By July 29, more than 96,000 children had been dismissed – sent back to parents or guardians – SURGe's data, which have not been previously reported, showed. A further 1,900 children – with parents, like Tanya – had been evacuated to other orphanages within Ukraine.
Of 48,000 children who were full-time residents, some 38,800 were returned to parents or guardians, according to NSS and UNICEF statistics. The government and UNICEF are now working to visit those children.
UNICEF and its local partners say that means locating and visiting each child, including in places where there is fighting. "Unless you visit every location," said Aaron Greenberg, UNICEF's Senior Regional Advisor for Europe and Central Asia, Child Protection, "it's hard to determine whether there are children missing."
By the end of July, UNICEF and its partners had prioritized 13,047 of the children returned to families from 24-hour care as the most vulnerable and in need of support. They said they would continue to monitor those children and were working to reach others.
On Aug. 11, the UN Human Rights Commission expressed alarm about the wellbeing of children with disabilities from Ukraine's internats. Besides "known problems" within the system, the Commission's experts said, "there is now a lack of information regarding the children's whereabouts."
The known problems it mentioned included neglect, abuse and physical restrictions. Daria Herasymchuk, who works in President Volodomyr Zelenskiy's office as Ukraine's Commissioner for Children's Rights, told Reuters the government had asked ministries with children under their care to monitor their wellbeing and their parents' capacity to provide them with care at home. But asked about children from institutions who were not tracked, she said coordination needed to be improved.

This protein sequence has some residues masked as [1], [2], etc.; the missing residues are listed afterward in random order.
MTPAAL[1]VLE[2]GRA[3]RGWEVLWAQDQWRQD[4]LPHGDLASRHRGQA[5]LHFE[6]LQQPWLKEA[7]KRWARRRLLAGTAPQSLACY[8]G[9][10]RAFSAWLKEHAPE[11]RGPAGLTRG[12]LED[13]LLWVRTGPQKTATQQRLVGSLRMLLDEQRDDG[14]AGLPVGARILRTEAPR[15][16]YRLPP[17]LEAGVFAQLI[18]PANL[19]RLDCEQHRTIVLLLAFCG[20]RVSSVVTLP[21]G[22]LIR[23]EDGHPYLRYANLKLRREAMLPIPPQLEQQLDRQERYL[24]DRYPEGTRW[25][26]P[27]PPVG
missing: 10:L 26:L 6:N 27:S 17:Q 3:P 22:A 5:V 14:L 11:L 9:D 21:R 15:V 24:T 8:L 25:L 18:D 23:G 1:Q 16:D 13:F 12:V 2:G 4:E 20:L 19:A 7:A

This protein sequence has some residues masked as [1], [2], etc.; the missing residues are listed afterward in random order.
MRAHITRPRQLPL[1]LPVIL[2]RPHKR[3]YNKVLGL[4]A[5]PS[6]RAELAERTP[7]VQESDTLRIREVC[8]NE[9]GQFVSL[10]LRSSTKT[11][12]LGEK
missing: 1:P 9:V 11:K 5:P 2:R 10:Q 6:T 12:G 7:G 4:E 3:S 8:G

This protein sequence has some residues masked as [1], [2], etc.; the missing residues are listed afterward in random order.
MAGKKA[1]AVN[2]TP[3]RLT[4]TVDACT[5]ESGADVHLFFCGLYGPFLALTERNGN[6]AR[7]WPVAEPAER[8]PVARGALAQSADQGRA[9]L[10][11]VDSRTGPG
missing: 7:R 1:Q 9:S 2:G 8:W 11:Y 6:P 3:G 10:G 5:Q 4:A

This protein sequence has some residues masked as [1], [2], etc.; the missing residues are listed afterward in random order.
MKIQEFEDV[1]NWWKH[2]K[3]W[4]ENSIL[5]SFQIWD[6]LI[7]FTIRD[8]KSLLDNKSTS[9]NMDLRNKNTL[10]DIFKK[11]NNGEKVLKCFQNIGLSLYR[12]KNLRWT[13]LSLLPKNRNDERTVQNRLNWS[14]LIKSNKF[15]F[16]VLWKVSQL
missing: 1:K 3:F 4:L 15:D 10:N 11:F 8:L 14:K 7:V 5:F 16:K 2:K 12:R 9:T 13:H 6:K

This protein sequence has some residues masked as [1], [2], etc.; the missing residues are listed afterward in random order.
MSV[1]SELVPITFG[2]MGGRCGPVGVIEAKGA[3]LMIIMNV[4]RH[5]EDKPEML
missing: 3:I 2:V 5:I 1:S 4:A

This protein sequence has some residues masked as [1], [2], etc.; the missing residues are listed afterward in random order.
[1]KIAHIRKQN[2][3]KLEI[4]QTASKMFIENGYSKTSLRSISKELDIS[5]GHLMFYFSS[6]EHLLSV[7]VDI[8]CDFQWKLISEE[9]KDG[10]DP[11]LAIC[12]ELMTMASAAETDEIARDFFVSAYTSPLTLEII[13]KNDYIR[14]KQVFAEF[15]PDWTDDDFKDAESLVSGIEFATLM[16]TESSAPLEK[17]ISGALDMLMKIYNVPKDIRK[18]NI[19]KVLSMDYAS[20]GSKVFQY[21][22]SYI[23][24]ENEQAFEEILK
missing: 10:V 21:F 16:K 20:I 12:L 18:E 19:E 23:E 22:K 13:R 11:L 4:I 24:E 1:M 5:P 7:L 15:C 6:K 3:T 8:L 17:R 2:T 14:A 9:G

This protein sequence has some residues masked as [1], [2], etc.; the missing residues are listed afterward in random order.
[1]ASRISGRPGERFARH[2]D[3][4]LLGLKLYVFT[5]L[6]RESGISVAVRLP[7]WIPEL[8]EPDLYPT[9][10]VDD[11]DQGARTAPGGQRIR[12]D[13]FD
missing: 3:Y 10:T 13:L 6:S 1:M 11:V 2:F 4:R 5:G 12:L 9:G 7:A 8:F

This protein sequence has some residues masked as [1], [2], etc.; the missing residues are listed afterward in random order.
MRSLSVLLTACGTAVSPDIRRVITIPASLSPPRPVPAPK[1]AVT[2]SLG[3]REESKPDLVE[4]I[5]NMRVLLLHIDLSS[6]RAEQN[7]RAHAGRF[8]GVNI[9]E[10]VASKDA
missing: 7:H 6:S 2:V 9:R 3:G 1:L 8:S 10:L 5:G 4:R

Specifically, she said there were issues with children evacuated by foster families or guardians and those who left Ukraine in the first 10 days of fighting. But she added that not all the children need intense oversight.
Herasymchuk's office also said it has no information on the condition of 4,777 children sent home from orphanages under Russian occupation in Luhansk, Donetsk and Kherson since the war began. A government website launched in August said Ukraine has collected reports that more than 7,000 children had been taken to Russia. Reuters could not confirm that.
Tanya, like nine in 10 of the children in Ukraine's orphanage system, is a "social orphan" – children whose parents are unable to care for them or denied parental rights under Ukrainian law.
The laws specify that children may be taken from parents who have chronic addictions or criminal records, for example, or who do not educate their children. Some parents leave children in institutions while working abroad, child protection workers told Reuters. Asked to comment on the numbers involved, Herasymchuk, the Children's Rights Commissioner, did not respond.
Tanya's parents could not stop working to care for her, orphanage staff said. They signed away their parental rights, the director said. As Tanya's legal guardian, he declined to make them available for interview and it was not possible for reporters to locate them independently. He also declined to share any documents related to Tanya.
This was not the first time Ukraine dismissed institutionalized children en masse. Despite that, child protection workers say the country was poorly prepared. At the start of the COVID-19 pandemic in 2019, UNICEF said, 42,000 children, including those with disabilities, were discharged from care without checking their family conditions.
UNICEF's Greenberg said it had unsuccessfully urged Kyiv to adopt software that it and governments use around the world to produce a digital trail following children. Such software allows for children's medical records and health needs to be recorded.
Zelenskiy's office and the NSS did not respond to a request for comment on that.